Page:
This article was reproduced with the kind permission
of the British Broadcasting Corporation
Saturday, 4 May, 2002,
09:28 GMT 10:28 UK
Survivors from a passenger ferry which capsized in Bangladesh with heavy loss of life on Friday night say the vessel was seriously overcrowded.
Hopes are fading for hundreds of people thought to be trapped inside the boat, which now lies under about 20 metres (60 feet) of water in the river Meghna, near the south-eastern port of Chandpur.
River transport authorities said about 150 people were on board the vessel when it sank, but passengers who managed to swim ashore said the total was between 300 and 400.
Up to 70 people escaped from the stricken vessel, which got into trouble shortly before midnight (1800 GMT) on Friday, river authorities said.
Only two bodies have so far been recovered, reports say: a woman and a child.
The two-deck ferry Salahuddin-2 was travelling to the coastal region of Patuakhali from the capital Dhaka when it was struck by a whirlwind - a common phenomenon at this time of year.
The BBC's Alastair Lawson in Dhaka says it is one of the worst ferry accidents in Bangladesh in recent years and - like many other previous ones - could have been avoided.
The boat lacked adequate escape procedures in the event of an emergency and trapped survivors may have died because the nearest rescue boat lacked the proper equipment.
Divers have been trying to reach the ferry, but there is little to be done until a powerful floating crane arrives from the coastal city of Barisal to lift the ferry out of the water.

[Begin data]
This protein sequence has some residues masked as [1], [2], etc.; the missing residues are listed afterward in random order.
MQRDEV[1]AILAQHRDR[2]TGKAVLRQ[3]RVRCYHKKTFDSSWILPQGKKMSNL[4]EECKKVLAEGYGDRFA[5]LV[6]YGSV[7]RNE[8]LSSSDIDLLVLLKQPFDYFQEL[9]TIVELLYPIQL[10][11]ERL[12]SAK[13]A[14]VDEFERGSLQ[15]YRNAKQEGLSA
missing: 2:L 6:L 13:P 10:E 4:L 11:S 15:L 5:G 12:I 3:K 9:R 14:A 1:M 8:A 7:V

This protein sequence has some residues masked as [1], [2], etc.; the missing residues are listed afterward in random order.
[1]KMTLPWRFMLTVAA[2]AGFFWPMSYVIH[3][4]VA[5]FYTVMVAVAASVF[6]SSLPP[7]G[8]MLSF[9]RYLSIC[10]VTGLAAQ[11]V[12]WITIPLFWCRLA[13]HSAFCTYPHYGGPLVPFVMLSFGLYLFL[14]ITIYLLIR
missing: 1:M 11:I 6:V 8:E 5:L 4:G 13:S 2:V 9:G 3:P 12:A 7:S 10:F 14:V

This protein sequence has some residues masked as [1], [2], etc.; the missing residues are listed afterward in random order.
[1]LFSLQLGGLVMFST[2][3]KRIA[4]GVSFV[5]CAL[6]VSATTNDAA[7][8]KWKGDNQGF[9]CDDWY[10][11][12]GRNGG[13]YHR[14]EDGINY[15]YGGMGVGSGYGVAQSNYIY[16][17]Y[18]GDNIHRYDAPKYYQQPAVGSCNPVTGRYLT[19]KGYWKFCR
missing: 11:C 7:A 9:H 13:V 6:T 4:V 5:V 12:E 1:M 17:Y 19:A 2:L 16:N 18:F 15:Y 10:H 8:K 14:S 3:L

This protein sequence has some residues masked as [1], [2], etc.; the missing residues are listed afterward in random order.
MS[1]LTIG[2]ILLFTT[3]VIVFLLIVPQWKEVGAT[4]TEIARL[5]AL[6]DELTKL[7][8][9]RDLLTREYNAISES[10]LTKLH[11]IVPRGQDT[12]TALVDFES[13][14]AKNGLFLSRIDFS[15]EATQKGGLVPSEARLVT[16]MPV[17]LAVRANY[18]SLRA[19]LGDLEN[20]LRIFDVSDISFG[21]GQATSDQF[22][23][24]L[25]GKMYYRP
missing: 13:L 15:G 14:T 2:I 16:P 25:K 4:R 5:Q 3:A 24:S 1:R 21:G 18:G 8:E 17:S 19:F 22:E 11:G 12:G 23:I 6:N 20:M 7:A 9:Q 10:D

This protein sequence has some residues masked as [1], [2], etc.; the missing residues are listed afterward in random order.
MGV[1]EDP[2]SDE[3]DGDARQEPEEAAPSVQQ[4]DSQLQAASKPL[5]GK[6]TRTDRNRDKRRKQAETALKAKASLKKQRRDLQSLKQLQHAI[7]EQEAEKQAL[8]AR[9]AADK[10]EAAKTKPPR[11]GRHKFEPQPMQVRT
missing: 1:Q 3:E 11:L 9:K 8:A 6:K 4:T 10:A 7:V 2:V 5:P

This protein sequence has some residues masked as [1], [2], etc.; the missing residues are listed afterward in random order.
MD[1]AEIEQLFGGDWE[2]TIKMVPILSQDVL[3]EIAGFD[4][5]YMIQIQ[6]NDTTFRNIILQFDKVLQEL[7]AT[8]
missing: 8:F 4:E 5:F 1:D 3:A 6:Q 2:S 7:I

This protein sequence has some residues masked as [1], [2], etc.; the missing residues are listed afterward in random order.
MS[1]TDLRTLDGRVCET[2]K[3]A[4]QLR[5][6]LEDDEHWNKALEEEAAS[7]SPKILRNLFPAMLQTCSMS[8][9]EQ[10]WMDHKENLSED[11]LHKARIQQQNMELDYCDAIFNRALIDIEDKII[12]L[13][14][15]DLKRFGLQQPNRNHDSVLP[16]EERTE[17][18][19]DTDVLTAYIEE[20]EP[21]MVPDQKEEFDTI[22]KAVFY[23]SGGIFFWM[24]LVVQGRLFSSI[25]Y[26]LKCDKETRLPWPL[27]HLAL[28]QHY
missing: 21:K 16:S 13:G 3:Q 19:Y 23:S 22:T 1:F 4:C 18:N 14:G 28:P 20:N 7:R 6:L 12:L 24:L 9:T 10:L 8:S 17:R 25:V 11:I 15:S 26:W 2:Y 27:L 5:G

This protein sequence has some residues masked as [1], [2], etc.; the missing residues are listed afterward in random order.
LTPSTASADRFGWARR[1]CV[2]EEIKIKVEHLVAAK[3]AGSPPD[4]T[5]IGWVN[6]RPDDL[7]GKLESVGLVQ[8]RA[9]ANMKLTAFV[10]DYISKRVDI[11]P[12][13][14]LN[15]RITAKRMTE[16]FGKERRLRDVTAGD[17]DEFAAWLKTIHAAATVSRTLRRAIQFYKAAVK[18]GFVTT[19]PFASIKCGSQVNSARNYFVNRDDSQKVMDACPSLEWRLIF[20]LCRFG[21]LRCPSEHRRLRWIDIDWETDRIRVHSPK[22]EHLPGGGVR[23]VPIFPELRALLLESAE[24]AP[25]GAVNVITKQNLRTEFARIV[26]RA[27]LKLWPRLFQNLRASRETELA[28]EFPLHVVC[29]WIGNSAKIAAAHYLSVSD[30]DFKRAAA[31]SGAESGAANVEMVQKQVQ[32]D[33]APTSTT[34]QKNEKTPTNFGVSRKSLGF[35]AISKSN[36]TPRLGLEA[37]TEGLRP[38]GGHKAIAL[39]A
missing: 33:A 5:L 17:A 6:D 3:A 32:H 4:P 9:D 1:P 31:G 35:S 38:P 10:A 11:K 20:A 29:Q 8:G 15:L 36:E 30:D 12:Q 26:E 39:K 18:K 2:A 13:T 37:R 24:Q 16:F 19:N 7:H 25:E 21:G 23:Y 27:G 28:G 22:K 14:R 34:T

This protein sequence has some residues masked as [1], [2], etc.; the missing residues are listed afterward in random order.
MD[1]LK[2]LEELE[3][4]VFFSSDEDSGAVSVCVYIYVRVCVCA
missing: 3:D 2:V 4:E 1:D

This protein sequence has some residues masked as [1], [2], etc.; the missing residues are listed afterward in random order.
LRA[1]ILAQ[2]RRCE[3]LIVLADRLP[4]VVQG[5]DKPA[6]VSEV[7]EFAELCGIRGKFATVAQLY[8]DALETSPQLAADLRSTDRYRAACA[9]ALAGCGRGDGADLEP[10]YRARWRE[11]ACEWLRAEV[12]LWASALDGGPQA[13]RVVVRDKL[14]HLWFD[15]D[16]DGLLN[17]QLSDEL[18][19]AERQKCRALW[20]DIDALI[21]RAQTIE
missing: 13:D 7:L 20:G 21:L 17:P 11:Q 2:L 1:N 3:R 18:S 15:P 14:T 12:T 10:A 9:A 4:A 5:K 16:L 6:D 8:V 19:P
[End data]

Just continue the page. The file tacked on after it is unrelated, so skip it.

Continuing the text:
Only then will the final death toll become apparent.
Those who survived managed to swim ashore or to reach other boats.
Altaf Hossain, a surviving passenger who managed to swim ashore, said four of his family members including his wife and son were still missing.
He said the ferry was first hit by another vessel from the side and then a strong wind overturned it, although this has not been confirmed.
Most Bangladeshi ferries travelling on local routes do not keep passenger lists or issue tickets.
Ferry accidents are very common in Bangladesh, a country criss-crossed by hundreds of rivers.
Friday's disaster occurred near the powerful confluence of three major rivers - the Padma, Meghna and Jamuna - which flow into the Bay of Bengal.
Ferries are a key means of transportation in Bangladesh. Most accidents are blamed on overloading or on unskilled skippers, correspondents say.
Nearly 200 people were killed when a ferry sank in the Meghna river early last year, and there have been many more smaller ferry disasters.